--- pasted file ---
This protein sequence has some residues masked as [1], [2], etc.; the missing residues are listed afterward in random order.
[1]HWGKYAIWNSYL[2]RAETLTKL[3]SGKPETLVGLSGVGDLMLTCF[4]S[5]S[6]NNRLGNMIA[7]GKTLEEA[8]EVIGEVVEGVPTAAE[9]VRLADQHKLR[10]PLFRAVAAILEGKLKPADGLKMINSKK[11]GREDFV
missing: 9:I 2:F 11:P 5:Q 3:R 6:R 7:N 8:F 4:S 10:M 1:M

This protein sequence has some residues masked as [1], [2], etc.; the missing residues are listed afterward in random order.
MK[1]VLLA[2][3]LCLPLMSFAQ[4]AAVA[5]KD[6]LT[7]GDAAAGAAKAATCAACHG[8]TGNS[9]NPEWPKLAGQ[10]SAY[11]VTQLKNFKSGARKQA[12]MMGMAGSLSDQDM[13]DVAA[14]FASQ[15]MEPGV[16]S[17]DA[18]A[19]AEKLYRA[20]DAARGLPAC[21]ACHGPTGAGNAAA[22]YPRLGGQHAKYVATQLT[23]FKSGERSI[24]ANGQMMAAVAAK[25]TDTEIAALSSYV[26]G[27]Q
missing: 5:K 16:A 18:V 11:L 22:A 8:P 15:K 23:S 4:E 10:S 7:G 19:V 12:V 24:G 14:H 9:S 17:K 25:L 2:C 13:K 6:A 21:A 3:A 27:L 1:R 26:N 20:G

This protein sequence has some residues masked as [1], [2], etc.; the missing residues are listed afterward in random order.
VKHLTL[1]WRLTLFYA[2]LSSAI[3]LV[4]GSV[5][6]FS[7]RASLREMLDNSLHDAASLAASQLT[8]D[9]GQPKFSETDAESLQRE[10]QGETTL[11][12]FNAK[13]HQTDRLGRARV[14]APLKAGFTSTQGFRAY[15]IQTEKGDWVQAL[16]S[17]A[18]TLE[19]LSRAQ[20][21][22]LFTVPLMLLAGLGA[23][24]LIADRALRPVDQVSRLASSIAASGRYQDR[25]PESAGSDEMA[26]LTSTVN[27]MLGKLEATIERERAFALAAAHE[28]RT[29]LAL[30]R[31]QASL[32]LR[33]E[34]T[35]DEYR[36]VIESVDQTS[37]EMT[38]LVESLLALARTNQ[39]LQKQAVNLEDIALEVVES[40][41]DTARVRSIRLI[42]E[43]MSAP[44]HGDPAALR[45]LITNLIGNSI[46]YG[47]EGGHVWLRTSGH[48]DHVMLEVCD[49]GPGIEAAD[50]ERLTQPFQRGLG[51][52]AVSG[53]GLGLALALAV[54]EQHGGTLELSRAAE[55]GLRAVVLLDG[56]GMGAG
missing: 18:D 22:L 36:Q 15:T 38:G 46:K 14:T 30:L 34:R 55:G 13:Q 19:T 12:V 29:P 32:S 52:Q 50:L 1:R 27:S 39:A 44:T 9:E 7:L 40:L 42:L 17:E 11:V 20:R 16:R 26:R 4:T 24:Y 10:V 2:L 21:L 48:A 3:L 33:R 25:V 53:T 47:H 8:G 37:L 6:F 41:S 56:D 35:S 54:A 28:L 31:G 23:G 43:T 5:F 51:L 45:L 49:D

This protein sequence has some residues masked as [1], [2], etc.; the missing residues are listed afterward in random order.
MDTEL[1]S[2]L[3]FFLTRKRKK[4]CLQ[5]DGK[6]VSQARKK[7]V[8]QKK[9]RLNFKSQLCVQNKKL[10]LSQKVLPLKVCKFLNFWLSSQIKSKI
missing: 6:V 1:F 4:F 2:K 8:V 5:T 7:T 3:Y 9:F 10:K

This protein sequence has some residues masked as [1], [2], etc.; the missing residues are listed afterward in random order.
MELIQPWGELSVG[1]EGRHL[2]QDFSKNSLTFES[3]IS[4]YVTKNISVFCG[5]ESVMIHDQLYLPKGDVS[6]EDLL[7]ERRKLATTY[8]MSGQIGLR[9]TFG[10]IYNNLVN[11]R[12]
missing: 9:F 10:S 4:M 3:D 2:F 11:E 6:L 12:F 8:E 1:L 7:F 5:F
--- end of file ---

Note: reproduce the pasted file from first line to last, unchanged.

This protein sequence has some residues masked as [1], [2], etc.; the missing residues are listed afterward in random order.
[1]HWGKYAIWNSYL[2]RAETLTKL[3]SGKPETLVGLSGVGDLMLTCF[4]S[5]S[6]NNRLGNMIA[7]GKTLEEA[8]EVIGEVVEGVPTAAE[9]VRLADQHKLR[10]PLFRAVAAILEGKLKPADGLKMINSKK[11]GREDFV
missing: 9:I 2:F 11:P 5:Q 3:R 6:R 7:N 8:F 4:S 10:M 1:M

This protein sequence has some residues masked as [1], [2], etc.; the missing residues are listed afterward in random order.
MK[1]VLLA[2][3]LCLPLMSFAQ[4]AAVA[5]KD[6]LT[7]GDAAAGAAKAATCAACHG[8]TGNS[9]NPEWPKLAGQ[10]SAY[11]VTQLKNFKSGARKQA[12]MMGMAGSLSDQDM[13]DVAA[14]FASQ[15]MEPGV[16]S[17]DA[18]A[19]AEKLYRA[20]DAARGLPAC[21]ACHGPTGAGNAAA[22]YPRLGGQHAKYVATQLT[23]FKSGERSI[24]ANGQMMAAVAAK[25]TDTEIAALSSYV[26]G[27]Q
missing: 5:K 16:A 18:V 11:L 22:A 8:P 15:K 23:S 4:E 10:S 7:G 19:V 12:V 24:G 14:H 9:S 17:K 25:L 2:C 13:K 6:A 21:A 3:A 27:L 1:R 26:N 20:G

This protein sequence has some residues masked as [1], [2], etc.; the missing residues are listed afterward in random order.
VKHLTL[1]WRLTLFYA[2]LSSAI[3]LV[4]GSV[5][6]FS[7]RASLREMLDNSLHDAASLAASQLT[8]D[9]GQPKFSETDAESLQRE[10]QGETTL[11][12]FNAK[13]HQTDRLGRARV[14]APLKAGFTSTQGFRAY[15]IQTEKGDWVQAL[16]S[17]A[18]TLE[19]LSRAQ[20][21][22]LFTVPLMLLAGLGA[23][24]LIADRALRPVDQVSRLASSIAASGRYQDR[25]PESAGSDEMA[26]LTSTVN[27]MLGKLEATIERERAFALAAAHE[28]RT[29]LAL[30]R[31]QASL[32]LR[33]E[34]T[35]DEYR[36]VIESVDQTS[37]EMT[38]LVESLLALARTNQ[39]LQKQAVNLEDIALEVVES[40][41]DTARVRSIRLI[42]E[43]MSAP[44]HGDPAALR[45]LITNLIGNSI[46]YG[47]EGGHVWLRTSGH[48]DHVMLEVCD[49]GPGIEAAD[50]ERLTQPFQRGLG[51][52]AVSG[53]GLGLALALAV[54]EQHGGTLELSRAAE[55]GLRAVVLLDG[56]GMGAG
missing: 18:D 22:L 36:Q 15:T 38:G 46:K 14:T 30:L 34:R 55:G 13:Q 19:T 12:V 29:P 32:S 52:Q 50:L 1:R 27:S 39:A 44:T 9:E 7:L 40:L 42:L 17:E 11:V 20:R 16:R 26:R 4:T 24:Y 10:V 2:L 21:L 48:A 3:L 33:R 25:V 53:T 47:H 8:G 37:L 6:F 41:S 56:D 35:S 54:A 28:L 31:G 23:G 43:T 5:F 51:L 45:L 49:D

This protein sequence has some residues masked as [1], [2], etc.; the missing residues are listed afterward in random order.
MDTEL[1]S[2]L[3]FFLTRKRKK[4]CLQ[5]DGK[6]VSQARKK[7]V[8]QKK[9]RLNFKSQLCVQNKKL[10]LSQKVLPLKVCKFLNFWLSSQIKSKI
missing: 6:V 1:F 4:F 2:K 8:V 5:T 7:T 3:Y 9:F 10:K

This protein sequence has some residues masked as [1], [2], etc.; the missing residues are listed afterward in random order.
MELIQPWGELSVG[1]EGRHL[2]QDFSKNSLTFES[3]IS[4]YVTKNISVFCG[5]ESVMIHDQLYLPKGDVS[6]EDLL[7]ERRKLATTY[8]MSGQIGLR[9]TFG[10]IYNNLVN[11]R[12]
missing: 9:F 10:S 4:M 3:D 2:F 11:E 6:L 12:F 8:E 1:L 7:F 5:F